One of the most important characteristics of CSCs is their powerful ability to form tumors. To test the tumor formation ability of the EGFP+ cervical cancer cells, the EGFP-positive and EGFP− cell populations sorted from both the SiHa and C33A cell lines were subcutaneously injected into NOD/SCID mice. When 105 cells were inoculated into NOD/SCID mice, both EGFP+ and EGFP− populations of SiHa and C33A cells formed tumors. However, the tumors formed by the SiHa-EGFP+ cells grew much faster (Fig. 3A) and were much larger (Fig. 3B and 3C) than those formed by the SiHa-EGFP− cells (Fig. 3A, B, and C; p<0.05). Similarly, the C33A-EGFP+ cells formed tumors that grew much faster and were much larger than those formed by C33A-EGFP− cells (Fig. 3D, E and F; p<0.05). Tumor formation as a function of inoculating different dilutions of EGFP+ and EGFP− SiHa and C33A cells is summarized in Table 1. The tumor-initiating frequency of the SiHa-EGFP+ cells was 1/402, which was 17.7-fold higher than that of the SiHa-EGFP− cells (1/7114; p<0.001). The tumor-initiating frequency of the C33A-EGFP+ cells was 1/3058, which was 23.8-fold higher than that of the C33A-EFGP− cells (1/72,860; p<0.001), suggesting that EGFP-positive SiHa and C33A population contained more CSCs than EGFP-negative population. Furthermore, the apoptosis/proliferation cell rate was evaluated in xenograft (TUNEL/Ki67 staining) to rule out the possibility that decreased tumor growth by EGFP− cells is due to a less cell viability, The TUNEL and Ki67 staining results in the xenograft tissues by SiHa and C33A cells was shown in Fig 3G and summarized in Fig. 3H. There is not any differences in TUNEL and Ki67 positive cell rate in xenograft tissues formed by the Sox2-positive and negative SiHa and C33A cells, suggesting the decreased tumor growth by EGFP− cell was not due to the less cell viability. Taken together, all these results indicate that endogenous Sox2-expressing cervical cancer cells have significantly enhanced tumor formation ability because the EGFP+ SiHa and C33A cells contained more CSCs than EGFP- cells.
Tumor growth curves (A) and tumor weights (B, C) of NOD/SCID mice inoculated with SiHa-EGFP+ and SiHa-EGFP− cells (1×105 cells). Tumor growth curves (D) and tumor weights (E, F) of NOD/SCID mice inoculated with C33A-EGFP+ and C33A-EGFP− cells (1×105 cells). The apoptosis/proliferation cell rate was evaluated by Tunel assays and Ki67 staining in xenograft (G and H) of EGFP+ and EGFP- cells. Bars = SE. *, p<0.05. ns, p>0.05.
EGFP-positive Cells Exhibit a Higher Capacity for Self-renewal and Differentiation than EGFP-negative Cells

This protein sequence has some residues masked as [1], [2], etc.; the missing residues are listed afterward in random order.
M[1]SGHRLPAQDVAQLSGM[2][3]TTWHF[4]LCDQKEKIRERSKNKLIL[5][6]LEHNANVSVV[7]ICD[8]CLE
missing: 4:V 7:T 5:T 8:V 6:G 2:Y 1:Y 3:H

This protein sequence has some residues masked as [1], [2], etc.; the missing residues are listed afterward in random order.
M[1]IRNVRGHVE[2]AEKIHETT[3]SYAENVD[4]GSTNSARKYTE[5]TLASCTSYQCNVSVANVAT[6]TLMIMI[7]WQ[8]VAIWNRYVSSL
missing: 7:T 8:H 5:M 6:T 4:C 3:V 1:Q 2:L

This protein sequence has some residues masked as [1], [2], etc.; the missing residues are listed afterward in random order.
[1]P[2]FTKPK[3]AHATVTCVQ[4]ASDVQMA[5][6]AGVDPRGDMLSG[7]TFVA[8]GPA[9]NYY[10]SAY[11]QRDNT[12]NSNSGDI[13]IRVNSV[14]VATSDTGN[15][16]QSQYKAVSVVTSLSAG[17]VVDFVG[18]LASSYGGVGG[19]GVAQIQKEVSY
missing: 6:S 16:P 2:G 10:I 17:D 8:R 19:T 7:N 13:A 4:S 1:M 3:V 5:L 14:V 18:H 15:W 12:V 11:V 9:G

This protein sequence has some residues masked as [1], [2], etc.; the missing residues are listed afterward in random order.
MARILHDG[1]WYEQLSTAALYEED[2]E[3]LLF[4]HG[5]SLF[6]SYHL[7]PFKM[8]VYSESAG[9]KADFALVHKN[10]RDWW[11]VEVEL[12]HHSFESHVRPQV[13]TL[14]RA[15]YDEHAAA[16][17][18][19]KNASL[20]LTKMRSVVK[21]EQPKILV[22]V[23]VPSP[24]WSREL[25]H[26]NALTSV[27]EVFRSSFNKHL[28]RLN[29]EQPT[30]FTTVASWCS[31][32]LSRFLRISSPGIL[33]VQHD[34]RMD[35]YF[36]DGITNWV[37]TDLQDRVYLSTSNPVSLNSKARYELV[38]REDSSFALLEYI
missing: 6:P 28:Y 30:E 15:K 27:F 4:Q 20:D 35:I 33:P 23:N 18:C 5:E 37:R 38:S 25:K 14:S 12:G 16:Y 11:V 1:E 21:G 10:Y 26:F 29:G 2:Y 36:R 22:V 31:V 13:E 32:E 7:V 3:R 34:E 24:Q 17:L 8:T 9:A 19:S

Aside from tumor formation ability, CSCs share two critical properties with stem cells: self-renewal and differentiation. The tumorsphere formation assay is recognized as a classic assay for self-renewal. EGFP-positive and EGFP-negative SiHa and C33A cervical cancer cells were cultured in serum-free medium under conditions that were optimal for growing tumorspheres. As shown in Fig. 4A, EGFP-positive cells isolated from the SiHa and C33A cell lines generated classical tumorspheres, whereas the EGFP-negative cells formed some cell aggregates but did not form tumorspheres. To exclude the effects of cell aggregation, which can occur in low-density cultures, the cells were cultured at a density of 1 cell/well after single-cell sorting by FACS to test their capacity for tumorsphere formation in 96-well plates. Approximately 6% of EGFP-positive SiHa cells formed tumorspheres, which was significantly higher than the percentage of EGFP-negative SiHa cells that formed tumorspheres (approximately 1.6% tumorsphere formation; p<0.05). Similarly, more EGFP-positive C33A cells formed tumorspheres (approximately 12%) compared to EGFP-negative C33A cells (approximately 3%) (Fig. 4B; p<0.05). Furthermore, both EGFP-positive SiHa and C33A cells were able to form tumorspheres in three consecutive passages of tumorsphere cultures, and these cells formed many more tumorspheres than EGFP-negative cells in each culture passage (Fig. 4C; p<0.05). Furthermore, the apoptosis/proliferation cell rate was evaluated in tumorsphere (TUNEL/Ki67 staining) to rule out the possibility that decreased tumor growth by EGFP− cells is due to less cell viability. TUNEL and Ki67 staining results in tumorspheres by SiHa and C33A cells was shown in Fig 4D and summarized in Fig. 4E, in which there is not any differences in TUNEL and Ki67 positive cell rate in the tumorspheres between the Sox2-positive and negative SiHa and C33A cells, suggesting that the decreased tumorsphere formation capacity by EGFP− cells was not due to the less cell viability. Taken together, these findings indicate that endogenous Sox2-expressing SiHa and C33A cells possibly contain more cells that have the self-renewal ability.